Jul 03 2012

The Legal Structure of GSI and LCNP

Published by at 12:05 am under Global Health

The Legal Structures and Mandates of the two International Legal Disarmament Host Organizations: LCNP and GSI.

Kevin Krauss – Blog 2

The two organizations that I am externing with: the Lawyers Committee on Nuclear Policy, and the Global Security Institute, are both very unique organizations in their own ways. They are both Civil Society non-governmental organizations aimed at the global disarmament and eventual elimination of nuclear arms. In this regard, since international law is often a field that crosscuts across many areas, both organizations often deal with other areas as well. Both organizations have focused their direction towards the application of international humanitarian law as applied to nuclear weapons (international humanitarian law, or IHL for short, is the collection of international legal norms known commonly as the laws of war). Further, the organizations do not deal strictly with nuclear weaponry, either. Just recently, I was tasked with briefing Jonathan Granoff, President of GSI, in preparation for a major ABA broadcast interview about the United State’s susceptibility to terrorist attack by all types of weapons, including chemical and biological. In addition, the Lawyers Committee is involved in other areas of law that may relate to nuclear policy, such as the prevention of war and humanitarian issues resultant.

The Lawyers Committee is the only American organization of American lawyers focused on nuclear policy. They are the United States chapter of the International Association of Lawyers Against Nuclear Arms (IALANA). IALANA is a broad-ranging organization with representation reaching in many regions.

The Global Security Institute, however, is not a chapter of another organization, but they are affiliated with quite a few other organizations in the field in a way that integrates their views into every aspect of the nuclear policy debate. For example, their partners include: the Middle Powers Initiative, a group of “middle power” countries that are beginning to exert more of a political sway in international relations and wish to influence US and global policy in the US and abroad; the Parliamentarians for Nuclear Nonproliferation and Disarmament, which is a group consisting of the diplomats and representatives of many different nations who are interested in a nuclear weapons free world; the Bipartisan Security Group, which consists largely of United States Congressional representatives, of both political parties, united by the desire to rid the world of nuclear weapons; and of course the affiliation with the Lawyers Committee on Nuclear Policy.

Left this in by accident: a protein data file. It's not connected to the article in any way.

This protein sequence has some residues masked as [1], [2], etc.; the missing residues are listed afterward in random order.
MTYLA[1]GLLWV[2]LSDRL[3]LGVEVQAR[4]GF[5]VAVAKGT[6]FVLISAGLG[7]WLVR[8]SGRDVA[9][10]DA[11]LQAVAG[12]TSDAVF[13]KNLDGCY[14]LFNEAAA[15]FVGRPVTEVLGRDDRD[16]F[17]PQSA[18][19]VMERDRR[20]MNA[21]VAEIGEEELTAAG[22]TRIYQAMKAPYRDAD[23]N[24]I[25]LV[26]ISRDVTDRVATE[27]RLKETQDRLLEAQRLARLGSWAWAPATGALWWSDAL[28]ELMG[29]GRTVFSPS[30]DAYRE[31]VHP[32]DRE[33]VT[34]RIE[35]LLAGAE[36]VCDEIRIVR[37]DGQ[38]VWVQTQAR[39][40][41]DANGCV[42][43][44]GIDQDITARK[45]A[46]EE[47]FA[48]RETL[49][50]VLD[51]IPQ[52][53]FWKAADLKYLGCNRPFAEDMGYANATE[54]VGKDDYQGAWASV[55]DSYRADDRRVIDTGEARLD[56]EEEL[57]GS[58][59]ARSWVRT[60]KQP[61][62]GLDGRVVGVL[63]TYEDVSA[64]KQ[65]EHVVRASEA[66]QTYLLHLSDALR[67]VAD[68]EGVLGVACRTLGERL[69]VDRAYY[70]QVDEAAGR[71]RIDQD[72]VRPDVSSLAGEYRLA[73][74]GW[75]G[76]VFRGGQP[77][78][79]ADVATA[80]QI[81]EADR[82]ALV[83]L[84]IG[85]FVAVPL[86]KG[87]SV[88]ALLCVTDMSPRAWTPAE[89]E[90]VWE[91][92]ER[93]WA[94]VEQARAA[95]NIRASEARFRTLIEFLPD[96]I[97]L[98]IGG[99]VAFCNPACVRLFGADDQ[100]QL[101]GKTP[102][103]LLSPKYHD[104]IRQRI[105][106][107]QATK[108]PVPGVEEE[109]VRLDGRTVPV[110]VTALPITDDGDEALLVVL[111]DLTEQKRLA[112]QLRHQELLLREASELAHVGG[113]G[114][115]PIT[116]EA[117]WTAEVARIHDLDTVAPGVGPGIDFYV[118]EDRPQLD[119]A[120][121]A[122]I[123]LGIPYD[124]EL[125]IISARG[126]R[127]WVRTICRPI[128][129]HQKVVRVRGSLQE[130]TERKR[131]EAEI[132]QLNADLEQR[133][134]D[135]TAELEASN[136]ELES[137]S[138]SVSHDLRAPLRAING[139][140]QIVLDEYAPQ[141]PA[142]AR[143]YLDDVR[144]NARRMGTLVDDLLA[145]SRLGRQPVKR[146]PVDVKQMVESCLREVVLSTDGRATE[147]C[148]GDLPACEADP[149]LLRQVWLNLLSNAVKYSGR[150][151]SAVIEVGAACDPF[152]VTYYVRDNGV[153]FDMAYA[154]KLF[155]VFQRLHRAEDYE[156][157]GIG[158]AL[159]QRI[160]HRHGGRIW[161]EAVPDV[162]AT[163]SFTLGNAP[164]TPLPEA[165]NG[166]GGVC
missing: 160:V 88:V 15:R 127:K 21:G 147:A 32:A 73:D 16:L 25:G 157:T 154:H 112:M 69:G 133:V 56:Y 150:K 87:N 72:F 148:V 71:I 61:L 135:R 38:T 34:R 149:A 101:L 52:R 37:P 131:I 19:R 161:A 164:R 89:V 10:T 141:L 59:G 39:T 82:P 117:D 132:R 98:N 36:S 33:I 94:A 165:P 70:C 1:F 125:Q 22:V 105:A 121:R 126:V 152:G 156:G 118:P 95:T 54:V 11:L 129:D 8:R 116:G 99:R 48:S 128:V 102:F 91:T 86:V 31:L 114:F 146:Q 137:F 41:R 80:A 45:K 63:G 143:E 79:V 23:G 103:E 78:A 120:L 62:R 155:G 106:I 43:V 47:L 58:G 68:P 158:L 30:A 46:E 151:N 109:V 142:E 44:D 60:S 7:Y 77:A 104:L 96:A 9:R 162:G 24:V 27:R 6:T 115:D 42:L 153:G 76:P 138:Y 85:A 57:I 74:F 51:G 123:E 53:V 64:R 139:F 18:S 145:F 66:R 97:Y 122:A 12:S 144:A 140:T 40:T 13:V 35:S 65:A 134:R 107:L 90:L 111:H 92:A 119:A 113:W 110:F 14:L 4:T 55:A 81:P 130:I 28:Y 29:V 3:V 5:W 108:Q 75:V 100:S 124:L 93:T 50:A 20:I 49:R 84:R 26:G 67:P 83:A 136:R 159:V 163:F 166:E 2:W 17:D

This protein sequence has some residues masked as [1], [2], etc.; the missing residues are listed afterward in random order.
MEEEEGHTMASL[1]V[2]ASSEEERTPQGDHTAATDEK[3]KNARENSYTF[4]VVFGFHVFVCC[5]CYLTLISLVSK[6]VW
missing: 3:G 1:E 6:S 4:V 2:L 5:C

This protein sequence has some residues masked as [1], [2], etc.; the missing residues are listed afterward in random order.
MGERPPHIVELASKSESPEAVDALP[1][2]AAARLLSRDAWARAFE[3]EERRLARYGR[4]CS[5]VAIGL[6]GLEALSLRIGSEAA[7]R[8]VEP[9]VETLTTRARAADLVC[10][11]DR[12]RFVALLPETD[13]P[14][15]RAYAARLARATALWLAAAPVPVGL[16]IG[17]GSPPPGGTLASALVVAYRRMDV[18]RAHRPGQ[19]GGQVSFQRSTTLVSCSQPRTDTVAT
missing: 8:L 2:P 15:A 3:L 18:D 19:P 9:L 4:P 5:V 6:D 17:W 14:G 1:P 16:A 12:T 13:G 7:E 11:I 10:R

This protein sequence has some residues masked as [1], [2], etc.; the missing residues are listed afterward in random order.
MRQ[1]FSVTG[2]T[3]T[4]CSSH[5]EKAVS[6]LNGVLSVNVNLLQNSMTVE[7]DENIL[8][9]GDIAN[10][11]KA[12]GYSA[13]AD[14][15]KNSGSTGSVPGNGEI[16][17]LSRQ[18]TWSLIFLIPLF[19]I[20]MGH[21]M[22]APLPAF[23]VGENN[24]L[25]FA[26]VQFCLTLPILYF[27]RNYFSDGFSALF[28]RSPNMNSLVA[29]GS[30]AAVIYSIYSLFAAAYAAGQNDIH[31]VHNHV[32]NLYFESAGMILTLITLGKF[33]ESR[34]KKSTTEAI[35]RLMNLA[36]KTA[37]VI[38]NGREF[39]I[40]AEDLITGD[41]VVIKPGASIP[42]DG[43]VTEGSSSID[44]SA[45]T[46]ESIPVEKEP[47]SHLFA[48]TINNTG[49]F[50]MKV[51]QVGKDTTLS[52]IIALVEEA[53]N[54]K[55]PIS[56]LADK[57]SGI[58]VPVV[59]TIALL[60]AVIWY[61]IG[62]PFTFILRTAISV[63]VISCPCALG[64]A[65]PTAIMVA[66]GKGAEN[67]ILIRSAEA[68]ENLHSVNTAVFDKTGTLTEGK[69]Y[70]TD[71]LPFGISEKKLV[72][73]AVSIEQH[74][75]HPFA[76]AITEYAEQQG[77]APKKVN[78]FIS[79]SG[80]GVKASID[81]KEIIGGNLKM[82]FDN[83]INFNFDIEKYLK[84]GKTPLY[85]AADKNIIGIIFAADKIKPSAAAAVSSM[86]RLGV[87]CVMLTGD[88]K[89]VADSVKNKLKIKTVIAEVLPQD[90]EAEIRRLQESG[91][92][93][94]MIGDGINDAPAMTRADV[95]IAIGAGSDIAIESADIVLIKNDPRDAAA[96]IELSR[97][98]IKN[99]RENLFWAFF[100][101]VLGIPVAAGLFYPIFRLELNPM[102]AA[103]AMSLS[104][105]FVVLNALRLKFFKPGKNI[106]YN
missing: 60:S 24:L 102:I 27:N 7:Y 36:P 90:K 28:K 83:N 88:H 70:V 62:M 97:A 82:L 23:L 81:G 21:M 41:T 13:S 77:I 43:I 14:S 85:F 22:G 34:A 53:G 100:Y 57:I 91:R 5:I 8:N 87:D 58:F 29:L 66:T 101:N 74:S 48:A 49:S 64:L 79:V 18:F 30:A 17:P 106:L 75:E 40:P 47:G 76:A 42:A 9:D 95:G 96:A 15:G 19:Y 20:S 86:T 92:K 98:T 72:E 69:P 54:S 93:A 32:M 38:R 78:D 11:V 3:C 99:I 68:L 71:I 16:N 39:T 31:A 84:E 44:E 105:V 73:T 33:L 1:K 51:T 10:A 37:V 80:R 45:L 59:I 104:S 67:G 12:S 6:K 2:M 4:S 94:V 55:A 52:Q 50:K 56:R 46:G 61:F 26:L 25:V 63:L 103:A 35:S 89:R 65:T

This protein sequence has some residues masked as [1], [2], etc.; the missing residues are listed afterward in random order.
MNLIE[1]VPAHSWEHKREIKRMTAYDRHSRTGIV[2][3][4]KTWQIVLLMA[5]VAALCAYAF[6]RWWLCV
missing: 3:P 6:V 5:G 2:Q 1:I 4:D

Although the GSI and the LCNP are not officially connected to each other, their offices in NYC are in close proximity and they consult each other daily on a myriad of issues. Further, on that note, my supervisors are both on the Board of Directors of the other organization. I like to think that my externships with the two of them may even bring them closer together.

My role in both organizations has been reserved for the legal aspects of their work. Although, I would certainly be available to both organizations for any task they would like to assign me, thankfully, it has so far been structured around legal issues. For example, two excellent assignments have been the aforementioned legal briefing in preparation of the ABA broadcast, and I am currently preparing a report based on the legalities and negotiations of the 1986 Reagan-Gorbachev U.S.-Soviet Reykjavik Summit in Iceland, where the two countries nearly came within pen-to-paper distance of signing an agreement that would have completely eliminated nuclear weapons from their arsenals over ten years! As we all know, that was unfortunately not to be the case, though the assignments have still been highly entertaining and educational.

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